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Old 05-29-2013, 04:12 PM   #1
TonyR
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Default Reagan's foreign policy

Really interesting read on how Reagan's foreign policy legacy had been twisted and abused by the right over the last 25 years to fit modern day narratives and policy agendas. Here are the concluding paragraphs:

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The idea that Reagan “won” the Cold War is one of the more pernicious and enduring distortions of Reagan’s real success, which involved both opposing and engaging with the Soviet Union as its system collapsed from within largely on its own. The claim of winning the Cold War greatly exaggerated the ability of the U.S. to shape events in other countries. That in turn has inspired later generations of conservatives and Republicans to imagine that they can successfully promote dramatic political change overseas in order to topple foreign regimes. As Kennan said in the same op-ed: “Nobody—no country, no party, no person—‘won’ the cold war. It was a long and costly political rivalry, fueled on both sides by unreal and exaggerated estimates of the intentions and strength of the other party.”

Congratulating Reagan for winning the Cold War is one more form of widespread abuse of Reagan’s legacy that has adversely affected how conservatives think about foreign policy and the proper U.S. role in the world. This has warped how the right understands American power and U.S. relations with authoritarian and pariah states for the last two decades. It also blinds many conservatives to the fact that other nations resent and reject American interference in their political affairs. In spite of the failures of nation-building in Iraq and Afghanistan and the collapse of the so-called Freedom Agenda, this myth continues to make many on the right overly confident in our government’s ability to influence overseas political developments to suit American wishes.

The conservatism of the Cold War era was in large part defined by anticommunism, as this provided the common cause that united disparate groups on the right and informed their prevailing foreign-policy views. Ever since the end of the Cold War, conservatives have sought in vain to find something that might replace anticommunism, and they have tried to conjure up a new ideological foe that could fill the same role that Communism did for four decades. Many conservatives have sought to use the existence of jihadism as a justification for a new global ideological struggle, and even Senator Paul suggested something along these lines in his speech at Heritage with his comparison of “radical Islam” and the Soviet Union. Yet what is necessary for conservatives now is to stop conceiving of the U.S. as the leader of one side in a global ideological struggle, and that isn’t likely to happen so long as conservatives keep falling back on arguments about what Reagan did and what he would do today.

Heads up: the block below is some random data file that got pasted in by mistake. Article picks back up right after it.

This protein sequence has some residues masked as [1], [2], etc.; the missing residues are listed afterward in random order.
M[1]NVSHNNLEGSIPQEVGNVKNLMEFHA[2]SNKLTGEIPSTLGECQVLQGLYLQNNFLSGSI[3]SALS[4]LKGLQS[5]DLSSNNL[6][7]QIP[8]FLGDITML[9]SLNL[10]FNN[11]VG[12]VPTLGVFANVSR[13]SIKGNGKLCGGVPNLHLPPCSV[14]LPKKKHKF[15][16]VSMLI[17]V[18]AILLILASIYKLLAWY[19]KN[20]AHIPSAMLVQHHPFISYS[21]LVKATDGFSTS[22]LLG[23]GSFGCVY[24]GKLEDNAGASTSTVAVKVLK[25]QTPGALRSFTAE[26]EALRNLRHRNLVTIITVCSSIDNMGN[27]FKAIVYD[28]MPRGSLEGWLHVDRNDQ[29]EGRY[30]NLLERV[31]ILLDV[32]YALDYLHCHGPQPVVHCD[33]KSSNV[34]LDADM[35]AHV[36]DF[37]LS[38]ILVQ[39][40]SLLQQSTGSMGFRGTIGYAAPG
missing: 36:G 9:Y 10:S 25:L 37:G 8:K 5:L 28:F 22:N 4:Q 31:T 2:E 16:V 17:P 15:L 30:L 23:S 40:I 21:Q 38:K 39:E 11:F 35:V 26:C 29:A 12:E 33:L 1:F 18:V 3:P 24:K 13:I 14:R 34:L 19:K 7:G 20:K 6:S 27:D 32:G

Conservatives certainly can and should still learn from Reagan’s successes and mistakes—as they should from those of Nixon, Eisenhower, and other past leaders. However, if there is to be a conservative foreign policy that is well-suited to advancing present-day U.S. security interests, conservatives cannot continue relying on the crutch of imitating and invoking Reagan. If conservatives are supposed to understand and cope with the world as it is, rather than how it once was or how we would like it to be, nothing would be worse than to mimic a foreign policy that was created for another era.
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Old 05-30-2013, 09:15 AM   #2
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I was never a Reagan fan -- but Reagan had some quality people in his administration, e.g., Paul Craig Roberts and David Stockman.

Reagan's White House was subverted by his VP HW Bush -- who may also have been behind the attempted assassination of Reagan -- which happened soon after Reagan entered office. One of Bush's sons was connected with the gunman Hinkley. Amazing this connection never came out.

Bush and W Casey had helped engineer Reagan's election by arranging the October Surprise with Iran -- behind the back of Pres Jimmy Carter. The arrangement set in motion an arms pipeline to Iran -- that started in March 1981 -- and continued through 1987-88.

The Israelis handled the shipments and money transfers. Bush and his pal Bob Gates ran the operation. Another Bush insider, Oliver North, tried to set up a separate arms pipeline to fund/supply the Contras. This was exposed -- and nearly destroyed Reagan's presidency.

No surprise that Reagan came to hate Bush -- and never supported his later candidacy with any enthusiasm. Reagan had good reason.